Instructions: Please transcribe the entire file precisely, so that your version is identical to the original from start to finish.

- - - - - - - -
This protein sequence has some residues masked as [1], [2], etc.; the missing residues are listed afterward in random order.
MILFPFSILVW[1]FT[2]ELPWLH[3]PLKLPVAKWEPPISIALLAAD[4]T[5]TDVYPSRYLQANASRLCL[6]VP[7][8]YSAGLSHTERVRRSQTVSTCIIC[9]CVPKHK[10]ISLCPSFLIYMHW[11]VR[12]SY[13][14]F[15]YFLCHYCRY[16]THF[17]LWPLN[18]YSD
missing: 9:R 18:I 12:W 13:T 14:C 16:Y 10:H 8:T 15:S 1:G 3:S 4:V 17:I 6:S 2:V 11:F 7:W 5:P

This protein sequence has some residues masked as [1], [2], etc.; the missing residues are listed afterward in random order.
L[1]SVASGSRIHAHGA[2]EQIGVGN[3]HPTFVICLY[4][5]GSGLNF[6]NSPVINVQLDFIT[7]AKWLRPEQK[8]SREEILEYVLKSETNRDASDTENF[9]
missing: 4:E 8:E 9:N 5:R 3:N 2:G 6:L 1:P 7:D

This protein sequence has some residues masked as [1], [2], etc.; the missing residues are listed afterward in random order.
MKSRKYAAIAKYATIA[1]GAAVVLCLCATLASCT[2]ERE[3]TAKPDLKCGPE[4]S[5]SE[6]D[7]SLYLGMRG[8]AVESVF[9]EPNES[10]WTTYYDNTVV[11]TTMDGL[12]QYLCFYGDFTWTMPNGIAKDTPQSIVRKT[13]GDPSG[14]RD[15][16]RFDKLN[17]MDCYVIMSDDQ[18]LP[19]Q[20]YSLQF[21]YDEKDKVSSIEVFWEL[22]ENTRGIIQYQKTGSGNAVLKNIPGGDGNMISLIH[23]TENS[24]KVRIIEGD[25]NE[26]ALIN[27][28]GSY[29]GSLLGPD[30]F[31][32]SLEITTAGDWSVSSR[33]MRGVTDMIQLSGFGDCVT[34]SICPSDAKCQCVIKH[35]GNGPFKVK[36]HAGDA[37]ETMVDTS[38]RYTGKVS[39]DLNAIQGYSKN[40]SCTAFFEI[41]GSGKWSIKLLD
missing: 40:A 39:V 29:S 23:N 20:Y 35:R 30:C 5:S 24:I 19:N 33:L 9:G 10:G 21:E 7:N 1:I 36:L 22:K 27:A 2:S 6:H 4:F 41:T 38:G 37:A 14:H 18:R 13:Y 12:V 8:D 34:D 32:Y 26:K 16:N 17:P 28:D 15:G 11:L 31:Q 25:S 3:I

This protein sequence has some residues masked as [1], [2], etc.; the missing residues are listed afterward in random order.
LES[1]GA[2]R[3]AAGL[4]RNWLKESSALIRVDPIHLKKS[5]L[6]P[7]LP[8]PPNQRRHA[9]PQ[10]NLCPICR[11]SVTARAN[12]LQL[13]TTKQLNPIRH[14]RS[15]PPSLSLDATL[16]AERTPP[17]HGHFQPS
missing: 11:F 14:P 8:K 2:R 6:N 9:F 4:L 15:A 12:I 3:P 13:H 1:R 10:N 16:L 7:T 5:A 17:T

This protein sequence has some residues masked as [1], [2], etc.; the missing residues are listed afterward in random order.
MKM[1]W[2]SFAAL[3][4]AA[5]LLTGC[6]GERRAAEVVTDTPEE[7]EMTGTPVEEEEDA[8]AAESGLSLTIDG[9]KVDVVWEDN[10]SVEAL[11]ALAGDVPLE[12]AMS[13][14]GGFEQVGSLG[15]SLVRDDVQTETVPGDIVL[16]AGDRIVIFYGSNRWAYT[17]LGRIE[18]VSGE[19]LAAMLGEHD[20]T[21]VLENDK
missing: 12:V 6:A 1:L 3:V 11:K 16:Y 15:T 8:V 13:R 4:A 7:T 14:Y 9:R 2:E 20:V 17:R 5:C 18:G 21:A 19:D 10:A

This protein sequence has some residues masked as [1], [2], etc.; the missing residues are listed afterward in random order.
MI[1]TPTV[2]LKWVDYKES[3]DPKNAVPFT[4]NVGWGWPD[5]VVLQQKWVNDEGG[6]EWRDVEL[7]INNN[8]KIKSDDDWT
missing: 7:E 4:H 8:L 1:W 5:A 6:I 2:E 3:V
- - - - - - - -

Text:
This protein sequence has some residues masked as [1], [2], etc.; the missing residues are listed afterward in random order.
MILFPFSILVW[1]FT[2]ELPWLH[3]PLKLPVAKWEPPISIALLAAD[4]T[5]TDVYPSRYLQANASRLCL[6]VP[7][8]YSAGLSHTERVRRSQTVSTCIIC[9]CVPKHK[10]ISLCPSFLIYMHW[11]VR[12]SY[13][14]F[15]YFLCHYCRY[16]THF[17]LWPLN[18]YSD
missing: 9:R 18:I 12:W 13:T 14:C 16:Y 10:H 8:T 15:S 1:G 3:S 4:V 17:I 6:S 2:V 11:F 7:W 5:P

This protein sequence has some residues masked as [1], [2], etc.; the missing residues are listed afterward in random order.
L[1]SVASGSRIHAHGA[2]EQIGVGN[3]HPTFVICLY[4][5]GSGLNF[6]NSPVINVQLDFIT[7]AKWLRPEQK[8]SREEILEYVLKSETNRDASDTENF[9]
missing: 4:E 8:E 9:N 5:R 3:N 2:G 6:L 1:P 7:D

This protein sequence has some residues masked as [1], [2], etc.; the missing residues are listed afterward in random order.
MKSRKYAAIAKYATIA[1]GAAVVLCLCATLASCT[2]ERE[3]TAKPDLKCGPE[4]S[5]SE[6]D[7]SLYLGMRG[8]AVESVF[9]EPNES[10]WTTYYDNTVV[11]TTMDGL[12]QYLCFYGDFTWTMPNGIAKDTPQSIVRKT[13]GDPSG[14]RD[15][16]RFDKLN[17]MDCYVIMSDDQ[18]LP[19]Q[20]YSLQF[21]YDEKDKVSSIEVFWEL[22]ENTRGIIQYQKTGSGNAVLKNIPGGDGNMISLIH[23]TENS[24]KVRIIEGD[25]NE[26]ALIN[27][28]GSY[29]GSLLGPD[30]F[31][32]SLEITTAGDWSVSSR[33]MRGVTDMIQLSGFGDCVT[34]SICPSDAKCQCVIKH[35]GNGPFKVK[36]HAGDA[37]ETMVDTS[38]RYTGKVS[39]DLNAIQGYSKN[40]SCTAFFEI[41]GSGKWSIKLLD
missing: 40:A 39:V 29:S 23:N 20:Y 35:R 30:C 5:S 24:I 19:N 33:L 9:G 10:G 21:E 7:N 1:I 36:L 22:K 27:A 2:S 6:H 4:F 41:T 38:G 37:A 14:H 18:R 13:Y 12:V 8:D 34:D 32:Y 26:K 16:N 17:P 28:D 15:G 11:L 31:Q 25:S 3:I

This protein sequence has some residues masked as [1], [2], etc.; the missing residues are listed afterward in random order.
LES[1]GA[2]R[3]AAGL[4]RNWLKESSALIRVDPIHLKKS[5]L[6]P[7]LP[8]PPNQRRHA[9]PQ[10]NLCPICR[11]SVTARAN[12]LQL[13]TTKQLNPIRH[14]RS[15]PPSLSLDATL[16]AERTPP[17]HGHFQPS
missing: 11:F 14:P 8:K 2:R 6:N 9:F 4:L 15:A 12:I 3:P 13:H 1:R 10:N 16:L 7:T 5:A 17:T

This protein sequence has some residues masked as [1], [2], etc.; the missing residues are listed afterward in random order.
MKM[1]W[2]SFAAL[3][4]AA[5]LLTGC[6]GERRAAEVVTDTPEE[7]EMTGTPVEEEEDA[8]AAESGLSLTIDG[9]KVDVVWEDN[10]SVEAL[11]ALAGDVPLE[12]AMS[13][14]GGFEQVGSLG[15]SLVRDDVQTETVPGDIVL[16]AGDRIVIFYGSNRWAYT[17]LGRIE[18]VSGE[19]LAAMLGEHD[20]T[21]VLENDK
missing: 12:V 6:A 1:L 3:V 11:K 16:Y 15:T 8:V 13:R 4:A 7:T 14:Y 9:R 2:E 20:V 17:R 5:C 18:G 21:A 19:D 10:A

This protein sequence has some residues masked as [1], [2], etc.; the missing residues are listed afterward in random order.
MI[1]TPTV[2]LKWVDYKES[3]DPKNAVPFT[4]NVGWGWPD[5]VVLQQKWVNDEGG[6]EWRDVEL[7]INNN[8]KIKSDDDWT
missing: 7:E 4:H 8:L 1:W 5:A 6:I 2:E 3:V